Reducing cholesterol – honey could provide the sweet spot
Posted on the 28th November 2022
Consuming two tablespoons of honey can help balance blood sugar and reduce cholesterol levels, according to a new study.
Researchers at the University of Toronto have found that honey improves key measures of cardiometabolic health, including blood sugar and cholesterol levels.
The study showed that replacing added sweeteners in the diet – such as sugar in tea – with honey can lower the risks of illnesses associated with eating too much sugar, such as type 2 diabetes, heart disease and non-alcoholic fatty liver disease.
Scientists analyzed the results of 18 trials including more than 1,100 participants and found that raw honey from a single floral source had the most positive effect on the body.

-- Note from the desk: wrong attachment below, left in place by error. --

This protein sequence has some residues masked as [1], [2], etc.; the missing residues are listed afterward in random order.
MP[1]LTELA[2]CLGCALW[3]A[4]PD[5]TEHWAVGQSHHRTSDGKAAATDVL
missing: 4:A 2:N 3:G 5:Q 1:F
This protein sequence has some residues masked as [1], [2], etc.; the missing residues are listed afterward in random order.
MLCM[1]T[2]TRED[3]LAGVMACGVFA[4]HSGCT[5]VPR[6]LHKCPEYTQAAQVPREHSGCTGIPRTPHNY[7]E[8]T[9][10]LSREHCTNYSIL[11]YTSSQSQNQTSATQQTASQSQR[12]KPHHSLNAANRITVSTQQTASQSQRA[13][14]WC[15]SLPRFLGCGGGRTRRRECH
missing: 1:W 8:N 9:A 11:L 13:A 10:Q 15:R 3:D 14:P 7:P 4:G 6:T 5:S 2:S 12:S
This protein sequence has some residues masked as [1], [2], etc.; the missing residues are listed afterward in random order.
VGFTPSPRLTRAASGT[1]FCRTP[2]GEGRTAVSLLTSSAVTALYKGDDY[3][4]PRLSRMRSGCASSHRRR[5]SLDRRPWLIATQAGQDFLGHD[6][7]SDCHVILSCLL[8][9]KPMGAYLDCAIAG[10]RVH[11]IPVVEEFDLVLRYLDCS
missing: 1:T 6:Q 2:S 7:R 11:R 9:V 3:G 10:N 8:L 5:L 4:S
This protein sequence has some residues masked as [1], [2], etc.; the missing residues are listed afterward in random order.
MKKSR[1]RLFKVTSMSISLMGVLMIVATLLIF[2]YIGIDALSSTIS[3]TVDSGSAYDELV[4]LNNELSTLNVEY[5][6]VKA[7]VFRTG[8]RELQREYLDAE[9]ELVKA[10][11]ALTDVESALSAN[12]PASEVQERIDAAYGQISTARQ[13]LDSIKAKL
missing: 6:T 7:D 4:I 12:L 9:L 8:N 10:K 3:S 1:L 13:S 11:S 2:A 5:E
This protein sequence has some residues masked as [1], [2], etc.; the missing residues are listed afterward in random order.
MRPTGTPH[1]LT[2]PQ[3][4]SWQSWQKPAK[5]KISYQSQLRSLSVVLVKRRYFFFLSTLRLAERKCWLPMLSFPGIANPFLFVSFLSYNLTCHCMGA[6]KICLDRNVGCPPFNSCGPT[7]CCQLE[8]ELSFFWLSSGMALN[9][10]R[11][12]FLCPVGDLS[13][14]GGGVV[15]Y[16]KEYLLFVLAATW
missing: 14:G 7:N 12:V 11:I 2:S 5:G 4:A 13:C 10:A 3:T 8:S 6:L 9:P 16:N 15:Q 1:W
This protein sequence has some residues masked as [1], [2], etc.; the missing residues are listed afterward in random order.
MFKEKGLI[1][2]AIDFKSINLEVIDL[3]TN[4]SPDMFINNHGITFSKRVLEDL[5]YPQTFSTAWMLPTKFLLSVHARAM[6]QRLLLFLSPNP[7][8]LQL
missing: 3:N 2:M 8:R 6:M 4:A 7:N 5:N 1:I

All participants in the study followed a generally healthy diet, and sugar accounted for 10 per cent or less of their daily caloric intake.
Participants were given an average of 40 grams, or about two tablespoons of honey, daily over the course of eight weeks.
Most of the benefits were observed in people who consumed raw honey, from False Acacia or Black Locust trees. However, the honey lost many of its health benefits after it was heated above 65 degrees Celsius.
Previous research has shown that honey can improve cardiometabolic health, especially in in-vitro and animal studies. However, the current study is the most comprehensive review to date of clinical trials, and it includes the most detailed data on processing and floral source.
Tauseef Khan, a senior researcher at the University’s Faculty of Medicine, said the results were surprising because honey “is about 80 per cent sugar.”
“But honey is also a complex composition of common and rare sugars, proteins, organic acids and other bioactive compounds that very likely have health benefits.
“We’re not saying you should start having honey if you currently avoid sugar,” he added.
“The takeaway is more about replacement – if you’re using table sugar, syrup or another sweetener, switching those sugars for honey might lower cardiometabolic risks.”